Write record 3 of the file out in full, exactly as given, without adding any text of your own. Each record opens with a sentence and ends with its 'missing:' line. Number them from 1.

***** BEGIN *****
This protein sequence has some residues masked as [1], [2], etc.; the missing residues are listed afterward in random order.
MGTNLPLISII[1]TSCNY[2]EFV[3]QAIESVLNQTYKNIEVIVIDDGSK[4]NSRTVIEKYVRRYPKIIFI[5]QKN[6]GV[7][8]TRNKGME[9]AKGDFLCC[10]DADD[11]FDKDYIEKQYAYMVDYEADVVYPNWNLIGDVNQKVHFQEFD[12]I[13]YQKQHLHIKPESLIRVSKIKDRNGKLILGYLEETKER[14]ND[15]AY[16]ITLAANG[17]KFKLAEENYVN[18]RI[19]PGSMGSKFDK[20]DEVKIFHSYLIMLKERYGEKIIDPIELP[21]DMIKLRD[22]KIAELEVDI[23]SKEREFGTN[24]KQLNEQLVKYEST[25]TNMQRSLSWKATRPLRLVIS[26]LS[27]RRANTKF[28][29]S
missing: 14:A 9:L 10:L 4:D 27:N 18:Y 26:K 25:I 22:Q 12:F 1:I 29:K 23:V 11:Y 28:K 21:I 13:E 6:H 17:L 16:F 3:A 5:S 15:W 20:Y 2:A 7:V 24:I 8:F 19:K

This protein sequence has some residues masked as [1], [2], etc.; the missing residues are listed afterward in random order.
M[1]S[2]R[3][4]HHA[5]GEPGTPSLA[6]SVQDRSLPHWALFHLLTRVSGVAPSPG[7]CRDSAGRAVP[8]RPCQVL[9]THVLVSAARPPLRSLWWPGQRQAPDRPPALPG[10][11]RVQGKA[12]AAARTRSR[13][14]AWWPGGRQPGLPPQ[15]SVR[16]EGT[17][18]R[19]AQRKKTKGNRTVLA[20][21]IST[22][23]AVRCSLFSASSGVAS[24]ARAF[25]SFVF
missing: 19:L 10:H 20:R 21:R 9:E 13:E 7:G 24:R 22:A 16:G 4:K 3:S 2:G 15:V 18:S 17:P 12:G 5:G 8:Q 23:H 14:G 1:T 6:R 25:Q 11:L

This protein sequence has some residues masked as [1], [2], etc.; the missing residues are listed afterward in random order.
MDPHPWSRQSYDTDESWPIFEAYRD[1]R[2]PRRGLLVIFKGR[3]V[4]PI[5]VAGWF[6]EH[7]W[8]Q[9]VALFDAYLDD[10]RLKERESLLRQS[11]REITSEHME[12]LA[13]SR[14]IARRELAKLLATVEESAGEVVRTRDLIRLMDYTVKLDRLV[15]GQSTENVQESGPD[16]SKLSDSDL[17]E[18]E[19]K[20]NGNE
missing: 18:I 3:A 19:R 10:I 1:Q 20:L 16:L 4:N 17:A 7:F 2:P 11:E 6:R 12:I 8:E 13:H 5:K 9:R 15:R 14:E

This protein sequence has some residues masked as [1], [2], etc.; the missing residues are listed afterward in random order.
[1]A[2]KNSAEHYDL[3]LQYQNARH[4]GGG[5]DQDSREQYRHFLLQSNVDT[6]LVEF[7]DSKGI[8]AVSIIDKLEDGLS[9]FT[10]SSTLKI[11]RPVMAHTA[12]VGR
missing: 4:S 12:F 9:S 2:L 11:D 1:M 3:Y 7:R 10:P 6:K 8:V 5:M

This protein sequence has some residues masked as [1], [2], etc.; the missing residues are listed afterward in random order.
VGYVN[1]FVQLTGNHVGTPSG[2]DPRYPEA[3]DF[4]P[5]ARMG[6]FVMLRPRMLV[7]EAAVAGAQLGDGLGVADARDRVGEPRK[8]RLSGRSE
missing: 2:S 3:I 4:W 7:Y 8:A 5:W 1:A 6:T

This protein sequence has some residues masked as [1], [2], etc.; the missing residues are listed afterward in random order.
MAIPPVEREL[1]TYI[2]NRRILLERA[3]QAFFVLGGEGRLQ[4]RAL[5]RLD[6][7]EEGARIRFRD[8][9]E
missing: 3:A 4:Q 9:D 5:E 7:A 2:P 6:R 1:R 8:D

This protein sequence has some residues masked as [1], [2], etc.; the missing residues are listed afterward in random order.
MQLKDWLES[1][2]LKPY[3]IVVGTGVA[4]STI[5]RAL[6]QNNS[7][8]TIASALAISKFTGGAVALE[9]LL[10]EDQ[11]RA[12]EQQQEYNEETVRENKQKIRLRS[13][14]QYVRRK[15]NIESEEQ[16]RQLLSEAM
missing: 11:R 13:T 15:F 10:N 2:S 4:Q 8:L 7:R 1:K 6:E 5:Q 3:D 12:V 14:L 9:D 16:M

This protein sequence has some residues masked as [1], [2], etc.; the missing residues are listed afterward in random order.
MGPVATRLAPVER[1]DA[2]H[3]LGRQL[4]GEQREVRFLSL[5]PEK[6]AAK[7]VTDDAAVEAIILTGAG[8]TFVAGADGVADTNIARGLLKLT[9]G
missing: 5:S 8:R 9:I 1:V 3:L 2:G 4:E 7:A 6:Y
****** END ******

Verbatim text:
This protein sequence has some residues masked as [1], [2], etc.; the missing residues are listed afterward in random order.
MDPHPWSRQSYDTDESWPIFEAYRD[1]R[2]PRRGLLVIFKGR[3]V[4]PI[5]VAGWF[6]EH[7]W[8]Q[9]VALFDAYLDD[10]RLKERESLLRQS[11]REITSEHME[12]LA[13]SR[14]IARRELAKLLATVEESAGEVVRTRDLIRLMDYTVKLDRLV[15]GQSTENVQESGPD[16]SKLSDSDL[17]E[18]E[19]K[20]NGNE
missing: 18:I 3:A 19:R 10:I 1:Q 20:L 16:L 4:N 17:A 7:F 2:P 11:E 6:R 12:I 8:E 13:H 5:K 9:R 15:R 14:E